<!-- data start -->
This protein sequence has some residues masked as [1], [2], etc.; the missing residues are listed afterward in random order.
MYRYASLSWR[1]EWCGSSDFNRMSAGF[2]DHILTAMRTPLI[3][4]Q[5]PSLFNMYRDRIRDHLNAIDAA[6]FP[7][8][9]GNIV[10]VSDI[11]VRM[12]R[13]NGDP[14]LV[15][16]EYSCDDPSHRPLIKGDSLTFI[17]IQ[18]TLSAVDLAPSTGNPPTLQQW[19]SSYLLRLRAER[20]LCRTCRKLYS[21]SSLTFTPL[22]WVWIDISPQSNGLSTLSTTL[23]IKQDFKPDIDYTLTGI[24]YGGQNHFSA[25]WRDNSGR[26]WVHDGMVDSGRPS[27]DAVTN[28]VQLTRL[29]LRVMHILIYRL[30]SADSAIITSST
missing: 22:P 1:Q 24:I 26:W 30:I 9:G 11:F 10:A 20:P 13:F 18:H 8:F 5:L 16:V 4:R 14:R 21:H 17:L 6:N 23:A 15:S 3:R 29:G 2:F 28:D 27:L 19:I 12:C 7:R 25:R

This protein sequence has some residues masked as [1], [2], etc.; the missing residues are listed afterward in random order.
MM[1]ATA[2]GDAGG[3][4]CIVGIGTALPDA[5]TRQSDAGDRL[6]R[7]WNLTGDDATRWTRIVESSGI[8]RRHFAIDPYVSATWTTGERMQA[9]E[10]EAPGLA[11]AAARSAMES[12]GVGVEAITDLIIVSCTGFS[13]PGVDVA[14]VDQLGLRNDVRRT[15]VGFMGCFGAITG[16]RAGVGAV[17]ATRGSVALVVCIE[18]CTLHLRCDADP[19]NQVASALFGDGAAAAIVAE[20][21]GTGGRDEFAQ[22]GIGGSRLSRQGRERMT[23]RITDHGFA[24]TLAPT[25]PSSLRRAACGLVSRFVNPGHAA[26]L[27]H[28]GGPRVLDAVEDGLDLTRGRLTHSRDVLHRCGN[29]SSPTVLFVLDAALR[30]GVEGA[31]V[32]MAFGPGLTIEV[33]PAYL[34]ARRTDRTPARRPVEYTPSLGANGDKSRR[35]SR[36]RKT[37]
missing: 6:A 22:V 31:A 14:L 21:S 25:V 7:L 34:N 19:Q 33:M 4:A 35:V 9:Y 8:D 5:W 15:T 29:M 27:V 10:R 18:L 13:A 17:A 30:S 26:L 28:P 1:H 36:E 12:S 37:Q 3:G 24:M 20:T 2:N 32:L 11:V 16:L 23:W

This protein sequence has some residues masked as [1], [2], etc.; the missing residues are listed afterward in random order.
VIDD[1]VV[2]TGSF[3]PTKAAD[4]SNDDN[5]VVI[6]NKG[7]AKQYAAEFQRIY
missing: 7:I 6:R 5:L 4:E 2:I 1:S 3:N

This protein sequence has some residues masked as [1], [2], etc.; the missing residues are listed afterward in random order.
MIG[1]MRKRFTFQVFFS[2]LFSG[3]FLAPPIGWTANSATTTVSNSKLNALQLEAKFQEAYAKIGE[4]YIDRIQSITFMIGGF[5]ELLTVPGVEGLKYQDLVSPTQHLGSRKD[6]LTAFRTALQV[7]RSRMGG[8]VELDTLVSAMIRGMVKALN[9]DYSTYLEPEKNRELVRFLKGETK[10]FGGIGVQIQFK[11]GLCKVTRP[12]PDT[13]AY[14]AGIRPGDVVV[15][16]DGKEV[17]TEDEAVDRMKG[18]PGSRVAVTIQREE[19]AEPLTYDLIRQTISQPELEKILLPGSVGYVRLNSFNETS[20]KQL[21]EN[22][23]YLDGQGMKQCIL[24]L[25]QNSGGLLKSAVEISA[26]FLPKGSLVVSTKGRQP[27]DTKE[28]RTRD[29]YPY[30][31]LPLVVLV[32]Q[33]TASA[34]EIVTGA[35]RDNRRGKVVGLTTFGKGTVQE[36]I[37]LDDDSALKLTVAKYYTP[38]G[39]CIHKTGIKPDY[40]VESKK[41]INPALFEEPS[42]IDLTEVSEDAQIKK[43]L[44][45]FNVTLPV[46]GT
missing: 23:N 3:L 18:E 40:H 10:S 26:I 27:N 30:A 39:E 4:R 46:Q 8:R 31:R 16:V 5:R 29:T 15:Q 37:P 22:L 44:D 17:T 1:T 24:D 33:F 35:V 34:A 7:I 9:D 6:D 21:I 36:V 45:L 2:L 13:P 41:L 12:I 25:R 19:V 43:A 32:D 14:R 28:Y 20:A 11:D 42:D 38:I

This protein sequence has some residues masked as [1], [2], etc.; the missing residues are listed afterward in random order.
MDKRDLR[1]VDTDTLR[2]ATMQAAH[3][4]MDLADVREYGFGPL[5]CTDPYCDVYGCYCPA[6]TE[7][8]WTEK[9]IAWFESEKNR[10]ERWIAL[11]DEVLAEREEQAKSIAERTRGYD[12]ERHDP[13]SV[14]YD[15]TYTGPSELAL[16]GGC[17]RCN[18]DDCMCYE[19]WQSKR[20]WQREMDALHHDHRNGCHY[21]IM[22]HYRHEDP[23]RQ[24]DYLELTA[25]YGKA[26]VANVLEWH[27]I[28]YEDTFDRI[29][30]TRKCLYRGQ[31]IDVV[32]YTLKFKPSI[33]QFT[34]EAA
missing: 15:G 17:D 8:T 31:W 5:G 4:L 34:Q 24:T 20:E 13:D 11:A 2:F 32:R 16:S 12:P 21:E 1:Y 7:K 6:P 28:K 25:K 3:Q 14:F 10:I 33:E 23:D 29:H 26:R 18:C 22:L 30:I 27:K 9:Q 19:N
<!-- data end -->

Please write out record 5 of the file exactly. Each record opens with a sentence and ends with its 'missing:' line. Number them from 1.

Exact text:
This protein sequence has some residues masked as [1], [2], etc.; the missing residues are listed afterward in random order.
MDKRDLR[1]VDTDTLR[2]ATMQAAH[3][4]MDLADVREYGFGPL[5]CTDPYCDVYGCYCPA[6]TE[7][8]WTEK[9]IAWFESEKNR[10]ERWIAL[11]DEVLAEREEQAKSIAERTRGYD[12]ERHDP[13]SV[14]YD[15]TYTGPSELAL[16]GGC[17]RCN[18]DDCMCYE[19]WQSKR[20]WQREMDALHHDHRNGCHY[21]IM[22]HYRHEDP[23]RQ[24]DYLELTA[25]YGKA[26]VANVLEWH[27]I[28]YEDTFDRI[29][30]TRKCLYRGQ[31]IDVV[32]YTLKFKPSI[33]QFT[34]EAA
missing: 15:G 17:D 8:T 31:W 5:G 4:L 34:Q 24:T 20:E 13:D 11:A 2:F 32:R 16:S 12:P 21:E 1:Y 7:K 6:P 28:K 25:K 3:Q 14:F 10:I 33:E 23:D 29:H 26:R 18:C 22:L 30:I 27:K 9:Q 19:N